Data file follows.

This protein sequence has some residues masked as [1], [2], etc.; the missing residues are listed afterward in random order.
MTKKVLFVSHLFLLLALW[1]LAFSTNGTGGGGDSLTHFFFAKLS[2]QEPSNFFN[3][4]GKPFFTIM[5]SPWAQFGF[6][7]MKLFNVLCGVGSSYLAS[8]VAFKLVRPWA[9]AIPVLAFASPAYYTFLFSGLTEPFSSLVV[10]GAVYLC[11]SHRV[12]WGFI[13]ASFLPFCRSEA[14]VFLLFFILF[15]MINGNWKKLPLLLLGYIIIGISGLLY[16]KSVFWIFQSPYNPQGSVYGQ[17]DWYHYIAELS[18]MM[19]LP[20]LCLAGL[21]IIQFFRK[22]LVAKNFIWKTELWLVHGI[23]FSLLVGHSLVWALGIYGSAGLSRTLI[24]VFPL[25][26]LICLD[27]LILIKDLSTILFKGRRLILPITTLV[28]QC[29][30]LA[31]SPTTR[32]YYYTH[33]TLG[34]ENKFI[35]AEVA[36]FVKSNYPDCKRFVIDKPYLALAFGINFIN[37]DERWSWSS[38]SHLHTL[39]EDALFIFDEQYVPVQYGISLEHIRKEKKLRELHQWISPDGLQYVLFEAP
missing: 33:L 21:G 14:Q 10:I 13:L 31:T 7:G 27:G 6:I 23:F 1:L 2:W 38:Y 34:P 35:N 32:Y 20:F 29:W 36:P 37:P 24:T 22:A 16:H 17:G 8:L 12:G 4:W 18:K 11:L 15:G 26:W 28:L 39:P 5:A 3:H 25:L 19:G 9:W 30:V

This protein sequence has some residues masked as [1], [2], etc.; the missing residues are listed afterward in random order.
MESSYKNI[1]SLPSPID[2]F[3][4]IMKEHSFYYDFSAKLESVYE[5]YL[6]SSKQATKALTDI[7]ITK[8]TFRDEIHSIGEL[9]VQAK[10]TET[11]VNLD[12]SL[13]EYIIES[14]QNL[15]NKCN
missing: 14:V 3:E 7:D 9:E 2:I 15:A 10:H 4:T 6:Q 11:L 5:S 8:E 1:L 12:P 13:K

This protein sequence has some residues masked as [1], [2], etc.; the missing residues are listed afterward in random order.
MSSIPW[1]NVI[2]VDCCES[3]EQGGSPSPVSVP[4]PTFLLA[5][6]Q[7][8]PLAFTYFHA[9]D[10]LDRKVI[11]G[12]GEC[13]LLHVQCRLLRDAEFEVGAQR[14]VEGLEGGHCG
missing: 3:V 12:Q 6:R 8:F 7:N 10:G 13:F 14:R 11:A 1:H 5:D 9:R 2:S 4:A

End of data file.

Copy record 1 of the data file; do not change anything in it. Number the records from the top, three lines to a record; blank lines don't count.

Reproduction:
This protein sequence has some residues masked as [1], [2], etc.; the missing residues are listed afterward in random order.
MTKKVLFVSHLFLLLALW[1]LAFSTNGTGGGGDSLTHFFFAKLS[2]QEPSNFFN[3][4]GKPFFTIM[5]SPWAQFGF[6][7]MKLFNVLCGVGSSYLAS[8]VAFKLVRPWA[9]AIPVLAFASPAYYTFLFSGLTEPFSSLVV[10]GAVYLC[11]SHRV[12]WGFI[13]ASFLPFCRSEA[14]VFLLFFILF[15]MINGNWKKLPLLLLGYIIIGISGLLY[16]KSVFWIFQSPYNPQGSVYGQ[17]DWYHYIAELS[18]MM[19]LP[20]LCLAGL[21]IIQFFRK[22]LVAKNFIWKTELWLVHGI[23]FSLLVGHSLVWALGIYGSAGLSRTLI[24]VFPL[25][26]LICLD[27]LILIKDLSTILFKGRRLILPITTLV[28]QC[29][30]LA[31]SPTTR[32]YYYTH[33]TLG[34]ENKFI[35]AEVA[36]FVKSNYPDCKRFVIDKPYLALAFGINFIN[37]DERWSWSS[38]SHLHTL[39]EDALFIFDEQYVPVQYGISLEHIRKEKKLRELHQWISPDGLQYVLFEAP
missing: 33:L 21:G 14:Q 10:I 13:L 31:T 7:G 27:G 6:I 23:F 1:L 2:W 38:Y 34:P 35:N 32:Y 20:F 29:W 36:P 37:P 24:T 22:A 16:H 17:G 8:L 12:G 4:W 18:K 11:L 15:G 26:W 28:L 39:P 5:A 3:H 25:L 19:G 9:W 30:V